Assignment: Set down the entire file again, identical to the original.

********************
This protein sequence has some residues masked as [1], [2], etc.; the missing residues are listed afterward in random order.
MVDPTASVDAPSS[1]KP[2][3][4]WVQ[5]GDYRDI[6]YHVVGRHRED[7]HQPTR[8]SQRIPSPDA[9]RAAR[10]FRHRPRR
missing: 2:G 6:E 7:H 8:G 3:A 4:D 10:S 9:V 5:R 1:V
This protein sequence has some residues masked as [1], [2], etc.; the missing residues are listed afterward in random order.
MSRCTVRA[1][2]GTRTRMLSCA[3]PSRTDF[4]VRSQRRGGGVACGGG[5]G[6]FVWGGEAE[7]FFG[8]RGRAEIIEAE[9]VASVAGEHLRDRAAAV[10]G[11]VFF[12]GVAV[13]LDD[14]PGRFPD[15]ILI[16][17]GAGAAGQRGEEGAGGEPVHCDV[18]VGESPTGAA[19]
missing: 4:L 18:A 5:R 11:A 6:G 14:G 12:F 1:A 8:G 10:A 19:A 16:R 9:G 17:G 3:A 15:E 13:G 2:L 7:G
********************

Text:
This protein sequence has some residues masked as [1], [2], etc.; the missing residues are listed afterward in random order.
MVDPTASVDAPSS[1]KP[2][3][4]WVQ[5]GDYRDI[6]YHVVGRHRED[7]HQPTR[8]SQRIPSPDA[9]RAAR[10]FRHRPRR
missing: 2:G 6:E 7:H 8:G 3:A 4:D 10:S 9:V 5:R 1:V
This protein sequence has some residues masked as [1], [2], etc.; the missing residues are listed afterward in random order.
MSRCTVRA[1][2]GTRTRMLSCA[3]PSRTDF[4]VRSQRRGGGVACGGG[5]G[6]FVWGGEAE[7]FFG[8]RGRAEIIEAE[9]VASVAGEHLRDRAAAV[10]G[11]VFF[12]GVAV[13]LDD[14]PGRFPD[15]ILI[16][17]GAGAAGQRGEEGAGGEPVHCDV[18]VGESPTGAA[19]
missing: 4:L 18:A 5:R 11:A 6:G 14:G 12:F 1:A 8:G 10:A 19:A 16:R 9:G 17:G 3:A 15:E 13:G 2:L 7:G